Kalil yn Kalann el Dumein: Righteous Fury

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Kalil yn Kalann el Dumein: Righteous Fury

Post by Eira » Wed May 15, 2019 7:43 am

They came for us when the moon was shadowed and clouds covered the stars so you could hardly see your own hand in front of your face. It had been my mother’s saying that the only good death was one sought in the midst of battle, and though I was far from a man, I believed it then that my death had finally reached me. So when they leapt out of the trees and ran with screeching howls towards us, I was there with my little axe to meet them in battle. It was hardly more than a woodcutter’s hatchet, but it was the weapon my mother had pressed into my hand and so I took it up with a ferocity to make her proud.

I woke hours later, choking on blood and gore, sure that I had died and was going to Warrior's Rest with my mother and the rest of our people. When strong hands grabbed me, I went limp for them to more easily carry me up to my god. But a man shook me and slapped my face so I had no choice but to gasp and open my eyes and accept that my death had arrived- and it seemed, passed right over me without a second glance.

His name was Kalann and he was my father.

The first fact he said to me as he dragged me away from our tribal stronghold, a mutter that I would have missed had I been able to focus on anything but him. The second took me longer to figure out, and when I confronted him with the answer of my parentage, he only shrugged. He hadn’t thought it was relevant to tell me; even if it had been the reason for him to save my life. At least, I had thought that was the reason. Our conversations up until then were short and dissatisfying. Why had he saved me? Because he could. Why did he come to our village? Because he did. Where was he taking me? I’d see when we got there.

He refused my request to return to the site of the battle and tend to the bodies there. And when I tried to run off, he swept me up and threw me over his horse’s rump to ride off anyway. And so I went with him. He roughly tended to my wounds, cuffing me if I cried out in pain. After a time, one particularly nasty gash festered and would have rotted its way through me had he not burnt the infection out of me. But, despite the Lady of Poison’s best efforts it seemed, I would survive.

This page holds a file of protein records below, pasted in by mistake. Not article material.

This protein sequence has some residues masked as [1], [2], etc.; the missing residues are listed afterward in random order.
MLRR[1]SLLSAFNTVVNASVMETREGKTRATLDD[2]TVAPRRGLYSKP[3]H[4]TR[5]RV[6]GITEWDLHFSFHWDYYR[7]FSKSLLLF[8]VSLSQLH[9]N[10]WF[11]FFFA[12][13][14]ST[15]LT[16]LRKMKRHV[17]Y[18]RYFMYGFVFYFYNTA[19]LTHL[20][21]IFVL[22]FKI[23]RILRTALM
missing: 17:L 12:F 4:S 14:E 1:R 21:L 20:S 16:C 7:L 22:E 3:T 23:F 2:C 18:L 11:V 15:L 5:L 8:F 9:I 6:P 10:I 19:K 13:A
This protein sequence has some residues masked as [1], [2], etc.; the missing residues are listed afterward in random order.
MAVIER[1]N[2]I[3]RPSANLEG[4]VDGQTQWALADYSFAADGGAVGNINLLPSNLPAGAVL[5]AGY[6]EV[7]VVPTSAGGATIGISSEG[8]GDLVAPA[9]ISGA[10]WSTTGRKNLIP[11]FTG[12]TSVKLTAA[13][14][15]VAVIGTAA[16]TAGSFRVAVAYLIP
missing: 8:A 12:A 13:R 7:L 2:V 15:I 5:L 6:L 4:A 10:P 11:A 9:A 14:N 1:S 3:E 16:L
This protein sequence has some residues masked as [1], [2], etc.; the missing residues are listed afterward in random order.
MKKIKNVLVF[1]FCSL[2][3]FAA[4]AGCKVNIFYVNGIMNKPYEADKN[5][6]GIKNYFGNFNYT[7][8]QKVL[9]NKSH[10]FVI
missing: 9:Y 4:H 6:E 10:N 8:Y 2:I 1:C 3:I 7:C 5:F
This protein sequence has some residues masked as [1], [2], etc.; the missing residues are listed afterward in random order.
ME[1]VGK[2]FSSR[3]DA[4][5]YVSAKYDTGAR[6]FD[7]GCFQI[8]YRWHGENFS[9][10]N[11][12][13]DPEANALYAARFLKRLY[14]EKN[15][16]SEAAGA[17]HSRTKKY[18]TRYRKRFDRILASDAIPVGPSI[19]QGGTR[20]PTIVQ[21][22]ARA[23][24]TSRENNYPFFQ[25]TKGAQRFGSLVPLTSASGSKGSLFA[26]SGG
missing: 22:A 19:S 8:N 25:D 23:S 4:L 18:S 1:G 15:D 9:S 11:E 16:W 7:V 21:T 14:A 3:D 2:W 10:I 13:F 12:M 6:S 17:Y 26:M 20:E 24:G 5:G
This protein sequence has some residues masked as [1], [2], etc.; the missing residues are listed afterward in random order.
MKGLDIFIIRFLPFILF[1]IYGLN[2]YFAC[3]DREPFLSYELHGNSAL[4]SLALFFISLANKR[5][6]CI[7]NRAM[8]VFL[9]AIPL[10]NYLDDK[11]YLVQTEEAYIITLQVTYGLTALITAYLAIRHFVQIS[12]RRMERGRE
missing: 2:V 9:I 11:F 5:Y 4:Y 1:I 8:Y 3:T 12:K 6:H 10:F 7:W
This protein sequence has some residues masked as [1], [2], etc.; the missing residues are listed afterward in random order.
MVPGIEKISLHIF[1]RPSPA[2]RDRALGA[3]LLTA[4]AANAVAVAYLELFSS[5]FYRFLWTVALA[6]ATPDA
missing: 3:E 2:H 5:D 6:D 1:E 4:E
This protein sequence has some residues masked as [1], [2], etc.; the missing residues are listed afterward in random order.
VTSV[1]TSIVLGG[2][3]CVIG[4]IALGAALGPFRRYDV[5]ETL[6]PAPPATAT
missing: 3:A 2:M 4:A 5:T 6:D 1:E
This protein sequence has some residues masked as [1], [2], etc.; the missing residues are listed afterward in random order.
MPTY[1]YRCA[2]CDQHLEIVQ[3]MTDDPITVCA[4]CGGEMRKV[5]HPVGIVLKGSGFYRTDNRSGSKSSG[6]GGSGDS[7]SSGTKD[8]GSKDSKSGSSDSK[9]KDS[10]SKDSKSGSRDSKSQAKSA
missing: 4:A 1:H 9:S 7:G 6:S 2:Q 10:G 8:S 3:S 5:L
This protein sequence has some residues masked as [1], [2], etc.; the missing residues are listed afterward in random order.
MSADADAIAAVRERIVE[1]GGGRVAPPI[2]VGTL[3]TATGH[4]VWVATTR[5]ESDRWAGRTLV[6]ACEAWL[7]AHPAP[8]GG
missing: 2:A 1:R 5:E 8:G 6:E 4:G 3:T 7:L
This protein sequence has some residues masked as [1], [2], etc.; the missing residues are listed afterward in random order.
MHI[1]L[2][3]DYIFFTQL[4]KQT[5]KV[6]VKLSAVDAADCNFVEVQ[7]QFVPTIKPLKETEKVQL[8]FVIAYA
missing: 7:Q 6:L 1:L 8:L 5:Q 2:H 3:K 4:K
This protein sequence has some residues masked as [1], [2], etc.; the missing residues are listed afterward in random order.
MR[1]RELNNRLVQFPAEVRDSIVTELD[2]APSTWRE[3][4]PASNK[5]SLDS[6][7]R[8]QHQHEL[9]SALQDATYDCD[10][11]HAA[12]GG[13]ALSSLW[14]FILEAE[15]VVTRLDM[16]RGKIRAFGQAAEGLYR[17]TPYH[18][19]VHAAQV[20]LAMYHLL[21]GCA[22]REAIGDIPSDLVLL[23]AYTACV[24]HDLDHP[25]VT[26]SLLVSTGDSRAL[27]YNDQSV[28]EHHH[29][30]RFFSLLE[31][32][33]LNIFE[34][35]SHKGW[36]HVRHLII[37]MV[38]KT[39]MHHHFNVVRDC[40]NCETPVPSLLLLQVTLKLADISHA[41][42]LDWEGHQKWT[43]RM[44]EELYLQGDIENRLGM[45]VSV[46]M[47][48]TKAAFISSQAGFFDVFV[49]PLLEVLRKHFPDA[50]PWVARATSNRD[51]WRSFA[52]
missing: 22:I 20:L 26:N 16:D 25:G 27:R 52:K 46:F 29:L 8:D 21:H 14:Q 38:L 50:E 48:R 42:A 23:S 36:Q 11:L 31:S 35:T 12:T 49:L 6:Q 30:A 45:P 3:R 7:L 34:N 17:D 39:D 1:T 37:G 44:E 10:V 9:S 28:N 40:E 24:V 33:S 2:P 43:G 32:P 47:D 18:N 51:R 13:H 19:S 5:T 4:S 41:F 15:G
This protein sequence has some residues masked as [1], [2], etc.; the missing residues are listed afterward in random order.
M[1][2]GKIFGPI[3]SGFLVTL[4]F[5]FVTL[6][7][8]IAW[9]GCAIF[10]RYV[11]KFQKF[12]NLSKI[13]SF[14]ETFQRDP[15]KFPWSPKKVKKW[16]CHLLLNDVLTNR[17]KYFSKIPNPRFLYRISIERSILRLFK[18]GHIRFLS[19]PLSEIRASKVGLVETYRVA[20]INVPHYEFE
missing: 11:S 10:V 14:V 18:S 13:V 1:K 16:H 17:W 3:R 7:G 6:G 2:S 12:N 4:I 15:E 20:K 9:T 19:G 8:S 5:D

I asked if he was a holy knight. He only laughed at me. I figured that was enough of an answer; though he certainly carried himself as a knight would. He wielded a great axe and his armor carried a sigil of some god that I did not recognize though I studied it often. My mother had taught me of the gods enough for me to know the ones I should avoid. I knew the cruel and evil ones, who wanted to control the world and cause fear and suffering and pain. But the sigil Kalann carried was none of those.

By the time we reached Calimport, I no longer tried to run away. I realized this was the land my mother had spoken of, though she never told me why she had left. I suspected that the life of our people had appealed more to her, where her prowess of hammer and muscle could be tested among other such warriors who fought with fierce passion and answered to no one but the strongest. Not so much here. The people were shifty, the blades small and hidden. Power was in silver tongues and silver coins.

But my father did not seem to fit here either. He took me to a building that he called a court, and I was eager with anticipation of perhaps seeing a king. He laughed at me again, saying there were no kings in Calimport. And the building he called a court was nothing but a room with a man bound and two others standing over him, waiting for us. He spoke with them and then with the bound man. I was so distracted looking around the room that I almost missed when my father drew that great axe and cut off the man's head.

And so, from Kalann, I learned the meanings of justice and order and law. Gone were the days of bloodcurdling screams and fighting naked in the night with my hatchet and white paints of war. He taught me of Hoar and how it really didn’t matter what was right or wrong, just that the law was kept and justice was served. I stopped questioning him on the why; for he never answered, and learned the how. And I made sure to suppress that simmering rage my mother had given me, keeping it hidden and under control. Anger was not the way of justice. If I could not follow my father’s example, I would be as useless to him as a blunt blade of his axe.

I was past the age of a young adult when he finally deemed me ready to ride out alone. Age had not dimmed his vigor in the slightest, and when he left me behind, I could see no difference in the man who pulled me away from my death and the man he was now. That was part of his code; irreversible and unchanging. He had given me the knowledge and tools I needed to survive in this world and carry out Hoar’s will. All I had to do was exact justice.

And so, that was what I would do.

I rode back north, into the frostbitten lands of my childhood to find the ones who had done this to my people. The justice was swift and bloody and before it was over, I screamed my rage into the tundra as I ripped them asunder. Justice needed a calm head. But only vengeance could be stoked by fury and pain and anger. And as firmly as Kalann had tried to dampen my mother’s fire, I was by every right as much her son as I was his. She had borne me with her spirit and my father had honed me with his discipline.

The land was much in need of vengeance. I only needed Hoar’s guidance on where to deliver it.
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